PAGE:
Family Member with Mental Health Issues

I'd like to know if anyone has experience, advice, or suggestions of a local group to help me in dealing with a family member that has mental health issues. A little background - at 36 years old my sister was diagnosed as having bipolar affective disorder (approximately 7 years ago). Within the last few years, her highs/lows have gotten much more severe than what I had previously seen. Since her initial disclosure that she was diagnosed with bipolar affective, she has never mentioned it again and is very elusive if she is on medication or receiving treatment (therapy or other). She has pivoted the conversation of mental health to being affected by PTSD (traumatic experience at 18 yrs old) instead of being affected by bipolar. She is located on the East Coast and it is difficult to know what is true/real or not. Her cycles are becoming more intrusive on my own mental/emotional health. I want to better serve her (in my responses to her) and also myself.

In this months "cycle," she calls sobbing at all hours begging for help and/or for me to call the police for her. Her main claims are that she is being stalked by a woman and she is in fear for her life. She says that the police are not serving her and they are out to get her. She says that all the police reports that she files "disappear" -- being stalked and the police not helping is a regular theme. She also rants and raves about a lot of other things ("did you know my IQ is off the charts! Yesterday I laid in the street so someone would run me over! I have a soulmate but he's weak! I have a fever! I fell down the stairs!") She has moments of coherence where it seems she's living in "my" reality but then quickly slips back into "her" reality. 

I'd like to know if you have any advice (how do you respond to a family member in a crisis while maintaining your own boundaries for your health). Do you have any therapists you'd recommend? Are there other resources you suggest? I'm looking into NAMI/mental health support groups but also want to hear if others have successfully worked through similar issues. 

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You are definitely on the right path in pursuing help through NAMI.  A friend of mine found their family group incredibly supportive.  The best of luck to you and to your sister.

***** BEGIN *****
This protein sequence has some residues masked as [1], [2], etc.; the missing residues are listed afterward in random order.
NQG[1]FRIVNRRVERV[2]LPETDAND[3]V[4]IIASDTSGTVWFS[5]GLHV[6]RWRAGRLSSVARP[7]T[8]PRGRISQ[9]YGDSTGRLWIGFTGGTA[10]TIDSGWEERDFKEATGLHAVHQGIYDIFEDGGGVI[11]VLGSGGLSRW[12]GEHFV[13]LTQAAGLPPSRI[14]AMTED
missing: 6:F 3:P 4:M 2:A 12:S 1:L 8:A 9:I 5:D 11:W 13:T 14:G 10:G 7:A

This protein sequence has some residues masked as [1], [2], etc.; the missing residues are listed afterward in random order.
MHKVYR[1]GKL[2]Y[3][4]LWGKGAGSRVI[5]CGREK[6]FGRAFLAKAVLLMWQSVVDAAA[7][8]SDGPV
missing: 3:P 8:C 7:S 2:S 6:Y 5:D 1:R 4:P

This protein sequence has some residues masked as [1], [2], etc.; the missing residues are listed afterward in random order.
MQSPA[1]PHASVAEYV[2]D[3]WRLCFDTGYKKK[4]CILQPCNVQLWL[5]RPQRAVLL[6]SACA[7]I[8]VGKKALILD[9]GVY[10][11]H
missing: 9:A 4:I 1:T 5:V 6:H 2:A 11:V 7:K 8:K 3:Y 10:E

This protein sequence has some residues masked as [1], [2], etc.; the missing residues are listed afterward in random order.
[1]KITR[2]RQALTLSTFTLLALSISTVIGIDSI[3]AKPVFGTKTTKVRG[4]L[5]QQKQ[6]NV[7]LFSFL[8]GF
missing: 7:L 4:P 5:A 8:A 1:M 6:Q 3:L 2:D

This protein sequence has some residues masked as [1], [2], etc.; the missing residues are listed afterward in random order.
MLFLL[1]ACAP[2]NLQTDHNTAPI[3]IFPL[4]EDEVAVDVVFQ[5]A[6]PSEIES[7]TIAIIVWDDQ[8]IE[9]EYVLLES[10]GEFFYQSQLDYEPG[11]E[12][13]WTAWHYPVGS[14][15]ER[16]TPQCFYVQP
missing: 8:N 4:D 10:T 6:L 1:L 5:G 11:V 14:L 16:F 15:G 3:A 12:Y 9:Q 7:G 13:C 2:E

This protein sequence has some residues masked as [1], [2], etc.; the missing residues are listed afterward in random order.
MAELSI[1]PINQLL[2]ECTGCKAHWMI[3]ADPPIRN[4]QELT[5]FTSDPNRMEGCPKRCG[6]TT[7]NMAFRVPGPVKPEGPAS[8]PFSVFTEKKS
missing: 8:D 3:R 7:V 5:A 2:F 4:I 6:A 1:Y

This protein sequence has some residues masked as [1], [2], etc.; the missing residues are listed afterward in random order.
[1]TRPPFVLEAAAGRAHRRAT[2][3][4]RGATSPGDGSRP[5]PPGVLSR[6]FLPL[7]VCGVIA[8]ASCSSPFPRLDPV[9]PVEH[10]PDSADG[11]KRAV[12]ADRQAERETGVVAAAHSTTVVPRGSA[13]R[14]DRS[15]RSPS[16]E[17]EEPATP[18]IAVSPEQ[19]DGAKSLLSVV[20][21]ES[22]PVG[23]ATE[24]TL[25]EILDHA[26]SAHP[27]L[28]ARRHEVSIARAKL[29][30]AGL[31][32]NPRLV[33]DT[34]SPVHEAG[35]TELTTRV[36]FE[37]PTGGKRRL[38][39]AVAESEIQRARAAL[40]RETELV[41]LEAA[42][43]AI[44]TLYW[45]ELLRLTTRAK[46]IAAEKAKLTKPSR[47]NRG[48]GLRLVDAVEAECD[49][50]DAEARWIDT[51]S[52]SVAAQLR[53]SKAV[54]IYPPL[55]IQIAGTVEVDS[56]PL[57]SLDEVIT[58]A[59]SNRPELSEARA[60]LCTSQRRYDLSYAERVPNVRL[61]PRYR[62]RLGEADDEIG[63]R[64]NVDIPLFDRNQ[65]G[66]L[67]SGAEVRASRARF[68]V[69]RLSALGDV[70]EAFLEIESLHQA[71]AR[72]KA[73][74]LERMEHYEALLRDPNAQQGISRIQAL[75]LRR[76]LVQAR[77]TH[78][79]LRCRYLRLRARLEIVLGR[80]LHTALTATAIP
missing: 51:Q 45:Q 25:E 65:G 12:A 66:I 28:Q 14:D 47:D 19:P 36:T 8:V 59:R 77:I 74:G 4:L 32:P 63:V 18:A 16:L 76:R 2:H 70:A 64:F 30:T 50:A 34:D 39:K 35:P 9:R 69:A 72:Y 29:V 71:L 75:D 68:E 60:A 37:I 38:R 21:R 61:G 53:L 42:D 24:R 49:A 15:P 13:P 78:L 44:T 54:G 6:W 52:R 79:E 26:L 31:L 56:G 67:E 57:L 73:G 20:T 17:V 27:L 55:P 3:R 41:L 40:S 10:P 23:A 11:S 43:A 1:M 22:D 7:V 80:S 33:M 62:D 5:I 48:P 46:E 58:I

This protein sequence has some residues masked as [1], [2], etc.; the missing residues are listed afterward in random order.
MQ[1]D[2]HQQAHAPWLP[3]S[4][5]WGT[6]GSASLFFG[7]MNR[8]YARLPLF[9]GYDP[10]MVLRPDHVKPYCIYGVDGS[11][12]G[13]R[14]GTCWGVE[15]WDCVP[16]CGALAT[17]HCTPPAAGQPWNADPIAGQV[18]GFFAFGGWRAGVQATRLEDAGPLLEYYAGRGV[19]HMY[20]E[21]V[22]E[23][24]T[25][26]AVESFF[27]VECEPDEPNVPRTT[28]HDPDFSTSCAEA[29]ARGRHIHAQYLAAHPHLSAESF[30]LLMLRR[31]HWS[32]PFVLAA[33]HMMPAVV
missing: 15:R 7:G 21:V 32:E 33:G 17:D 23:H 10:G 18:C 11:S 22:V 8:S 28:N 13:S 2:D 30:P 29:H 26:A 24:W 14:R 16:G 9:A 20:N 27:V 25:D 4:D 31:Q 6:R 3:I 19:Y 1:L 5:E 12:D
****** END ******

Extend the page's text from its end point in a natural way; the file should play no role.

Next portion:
I have adult children with bipolar diagnoses; it was very rough the first decade, but things have simmered down, and I'm able to enjoy my family.

NAMI, the National Association for Mental Illness, has several chapters in the Bay Area. Some of their meetings are just for families and some for patients as well as families.

Xavier Amador wrote a wonderful book. "I AM NOT SICK. I don''t need help: How to help someone with mental illness accept treatment," that I found very helpful in the hard times. His method of working with your mentally ill, and recalcitrant, family members starts with recognizing that you don't know what it is like to be in that person's mental world. Then, Listen to what they have to say; Empathize with their feelings; Agree with what you can recognize as truth among all the troubled language; and then, Partner with your family member in finding a way through. I'd highly recommend that book.

That said, I'll add that I experienced a great deal of stress, and I still feel some of it. Bipolar disorder can be managed, but it doesn't have a cure. It's sad to watch great promise veer into another path than what I originally saw for my children. It's taken years for them to find a stable place, and for us to recognize that reality is not what we expected.

I have found that therapy--for me--is essential in keeping my sanity an finding my own path through the chaos, while providing encouragement and support.

Also, knowing others in a similar situation helps. In my case, the disease has a strongly genetic component, so I have a support system in my in-laws, the parents of my children's cousins who have also been diagnosed with bipolar disorder.

Prayer has been very important to me. I couldn't carry this alone.

My heart feels for you in your situation. Good luck, courage, and hope to you.

My heart goes out to you and your sister. What you are both experiencing brought back so many painful memories.  The highs and lows do seem to get more and more extreme. From my understanding, its so hard to have them stay on meds because they feel really good when manic.
My mother was diagnosed Bi-Polar 13 years ago and we have had many ups and downs, on meds off meds, etc.  Sounds like your sister is in the middle of a manic episode. During my mother's manic episodes, she would deny she was bi-polar or manic.  
In short what I did:
1 - obtained a therapist here in California (my mom lives in NYC) to help guide me through this journey and help set boundaries (something that doesn't come easy for me.) There was a period of time I had to block her calls because she was becoming so angry verbally abusive. If the phone calls are giving you anxiety (as they started to give me), don't answer.  I know that's so hard to do, but those phone calls are not helping you or her..... 

Here is who I saw who helped me tremendously:

2 - there was no way I could ever rationalize/reason with her when she was in a manic state.  This really took awhile to sink in for me and needed constant reminders from my therapist.

3 - When she was in a manic episode, I had to wait for my mother to do something really "crazy" in order to call an ambulance/police and have them hospitalize her and get her back on meds. 

4 -  Her last episode almost got her evicted and APS (Adult Protective Services) became involved.  As a result, she now has a psychiatrist, a therapist and APS, which all seem to be helping greatly.  Unfortunately, there is no way she would have agreed to any of these support systems during a manic episode.....

Please feel free to reach out if you want to talk.